Keeping History Alive, Part 2: GRAMPS and the Family Tree
In Part 1, I explored how I scanned in my family’s old photos. After doing this, my "Preserve Family History" initiative languished for awhile. Then two things happened. First of all, I started watching "Who Do You Think You Are?" For those who haven’t seen it, it’s a wonderful show that takes a celebrity and traces their family’s history. It’s amazing to see Sarah Jessica Parker anguish over the fate of an ancestor charged with being a witch during the Salem Witch Trials. Or marveling with Emmit Smith over the cold calculations that went into the slave trade. While there are parts of the show I could do without (the "coming up next" clips that give away major surprises and the musical segment at the end), overall I really like the show.
The other thing that happened was that B’s grandmother had a fall about a month ago. I realized that her grandmother’s not going to live forever. I’ve already lost a huge family history resource on my side. With my grandmother’s passing last year, all of my grandparents are dead. On B’s side, her grandmother is the last one still living. I wanted to preserve as much family history as possible.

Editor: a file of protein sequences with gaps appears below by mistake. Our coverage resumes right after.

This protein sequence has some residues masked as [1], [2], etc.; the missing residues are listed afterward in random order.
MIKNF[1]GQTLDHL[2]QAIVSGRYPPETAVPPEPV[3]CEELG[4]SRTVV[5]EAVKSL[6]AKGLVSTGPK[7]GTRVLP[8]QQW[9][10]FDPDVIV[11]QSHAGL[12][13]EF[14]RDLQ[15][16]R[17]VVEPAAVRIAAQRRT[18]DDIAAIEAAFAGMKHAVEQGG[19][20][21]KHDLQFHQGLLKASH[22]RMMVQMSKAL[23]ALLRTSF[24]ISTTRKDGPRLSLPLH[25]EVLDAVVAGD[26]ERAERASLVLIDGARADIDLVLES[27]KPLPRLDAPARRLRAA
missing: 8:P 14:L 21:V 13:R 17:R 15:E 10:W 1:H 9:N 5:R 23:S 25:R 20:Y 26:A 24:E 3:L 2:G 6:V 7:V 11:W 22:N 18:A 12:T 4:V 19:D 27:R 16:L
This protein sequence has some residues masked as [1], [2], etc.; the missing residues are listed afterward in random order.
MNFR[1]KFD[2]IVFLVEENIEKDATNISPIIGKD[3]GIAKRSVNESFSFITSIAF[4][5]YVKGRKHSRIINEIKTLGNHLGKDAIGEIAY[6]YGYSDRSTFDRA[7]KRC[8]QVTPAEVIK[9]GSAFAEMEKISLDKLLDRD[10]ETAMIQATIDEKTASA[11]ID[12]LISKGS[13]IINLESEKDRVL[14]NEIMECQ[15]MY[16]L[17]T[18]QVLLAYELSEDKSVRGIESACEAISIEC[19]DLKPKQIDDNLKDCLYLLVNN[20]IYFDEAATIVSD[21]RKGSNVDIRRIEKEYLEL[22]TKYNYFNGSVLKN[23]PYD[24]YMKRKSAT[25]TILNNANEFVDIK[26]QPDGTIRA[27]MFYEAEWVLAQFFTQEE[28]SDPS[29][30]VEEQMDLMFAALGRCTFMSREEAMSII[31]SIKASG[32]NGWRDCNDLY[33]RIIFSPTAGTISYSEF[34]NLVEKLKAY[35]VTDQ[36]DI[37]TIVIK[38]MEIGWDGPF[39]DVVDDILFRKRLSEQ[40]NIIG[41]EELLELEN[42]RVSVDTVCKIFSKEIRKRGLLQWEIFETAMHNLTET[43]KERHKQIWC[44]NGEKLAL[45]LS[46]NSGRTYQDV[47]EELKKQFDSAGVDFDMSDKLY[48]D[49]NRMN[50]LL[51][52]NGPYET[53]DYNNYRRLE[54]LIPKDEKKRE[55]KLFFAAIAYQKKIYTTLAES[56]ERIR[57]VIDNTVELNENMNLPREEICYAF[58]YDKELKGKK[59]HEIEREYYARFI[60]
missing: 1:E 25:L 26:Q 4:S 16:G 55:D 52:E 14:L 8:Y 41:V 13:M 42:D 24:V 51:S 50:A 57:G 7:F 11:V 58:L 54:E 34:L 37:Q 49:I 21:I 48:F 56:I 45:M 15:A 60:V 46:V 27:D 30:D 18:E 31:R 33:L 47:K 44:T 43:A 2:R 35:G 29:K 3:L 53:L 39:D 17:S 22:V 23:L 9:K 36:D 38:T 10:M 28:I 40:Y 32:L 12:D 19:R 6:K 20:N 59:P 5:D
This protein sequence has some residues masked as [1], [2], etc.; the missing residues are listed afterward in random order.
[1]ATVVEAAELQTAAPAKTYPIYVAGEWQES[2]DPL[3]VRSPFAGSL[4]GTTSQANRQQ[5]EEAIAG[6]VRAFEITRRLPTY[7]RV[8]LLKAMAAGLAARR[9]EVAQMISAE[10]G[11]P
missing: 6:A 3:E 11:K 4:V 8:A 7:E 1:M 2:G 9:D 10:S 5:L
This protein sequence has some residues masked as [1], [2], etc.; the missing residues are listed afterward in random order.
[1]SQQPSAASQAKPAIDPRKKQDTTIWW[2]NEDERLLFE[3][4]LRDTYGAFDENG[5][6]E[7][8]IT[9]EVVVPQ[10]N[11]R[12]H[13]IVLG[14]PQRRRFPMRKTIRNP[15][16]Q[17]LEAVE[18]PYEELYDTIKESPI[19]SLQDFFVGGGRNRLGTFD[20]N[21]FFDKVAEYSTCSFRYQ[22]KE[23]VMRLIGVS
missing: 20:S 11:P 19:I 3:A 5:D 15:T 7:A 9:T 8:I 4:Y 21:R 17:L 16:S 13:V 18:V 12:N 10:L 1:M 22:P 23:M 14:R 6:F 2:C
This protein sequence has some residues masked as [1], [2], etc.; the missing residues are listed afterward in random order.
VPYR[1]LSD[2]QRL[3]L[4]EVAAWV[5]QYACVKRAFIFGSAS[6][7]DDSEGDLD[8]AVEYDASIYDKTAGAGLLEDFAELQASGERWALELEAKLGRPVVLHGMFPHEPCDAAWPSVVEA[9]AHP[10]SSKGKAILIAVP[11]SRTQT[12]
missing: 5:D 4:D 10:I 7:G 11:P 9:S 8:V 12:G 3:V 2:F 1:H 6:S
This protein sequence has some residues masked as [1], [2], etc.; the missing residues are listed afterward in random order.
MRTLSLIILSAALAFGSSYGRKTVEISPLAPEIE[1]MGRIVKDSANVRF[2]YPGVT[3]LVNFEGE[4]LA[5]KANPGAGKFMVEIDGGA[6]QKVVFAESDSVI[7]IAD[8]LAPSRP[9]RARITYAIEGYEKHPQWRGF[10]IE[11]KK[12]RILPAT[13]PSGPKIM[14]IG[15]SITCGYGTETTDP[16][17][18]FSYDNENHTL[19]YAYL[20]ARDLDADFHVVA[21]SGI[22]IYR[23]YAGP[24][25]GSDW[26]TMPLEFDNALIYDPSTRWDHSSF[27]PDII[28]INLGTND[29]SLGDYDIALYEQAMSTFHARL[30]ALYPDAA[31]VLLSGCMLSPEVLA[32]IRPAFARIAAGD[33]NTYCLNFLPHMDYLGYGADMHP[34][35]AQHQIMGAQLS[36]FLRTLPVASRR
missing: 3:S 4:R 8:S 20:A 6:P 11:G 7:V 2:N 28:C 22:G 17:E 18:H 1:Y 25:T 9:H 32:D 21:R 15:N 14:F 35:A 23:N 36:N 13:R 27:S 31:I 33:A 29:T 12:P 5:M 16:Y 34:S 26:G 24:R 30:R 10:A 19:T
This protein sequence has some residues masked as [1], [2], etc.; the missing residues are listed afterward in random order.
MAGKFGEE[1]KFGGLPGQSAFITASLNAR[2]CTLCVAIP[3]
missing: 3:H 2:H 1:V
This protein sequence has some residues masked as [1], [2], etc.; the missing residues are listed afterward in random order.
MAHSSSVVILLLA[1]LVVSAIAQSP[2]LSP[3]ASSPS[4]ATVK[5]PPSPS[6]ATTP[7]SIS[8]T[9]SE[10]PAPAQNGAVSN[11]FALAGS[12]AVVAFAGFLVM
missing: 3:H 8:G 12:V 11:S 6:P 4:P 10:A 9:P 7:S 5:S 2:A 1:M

I began looking into programs to help me organize my geneological pursuits. I came upon a nice piece of free (and open source) software called GRAMPS. The interface took a little getting used to. I’ll admit that I came pretty close to deleting the whole deal a few times. Once I worked out how to operate it, though, I was amazed by how much information I could input into it. What really sealed the deal, though, was the portable version. Pop that onto a USB drive and you can tote your entire family tree around and work on it on any computer.
The fun doesn’t stop at inputting data, however. You can add plugins for GRAMPS that allow it to easily output the data to web pages, family trees, etc. Pretty much anything you want to do with your family history, you can do with GRAMPS. This is definitely a tool I’d recommend for people who want to keep a local family history.
Next week, I’ll expand my search beyond your PC to the World Wide Web and the various resources that are available there.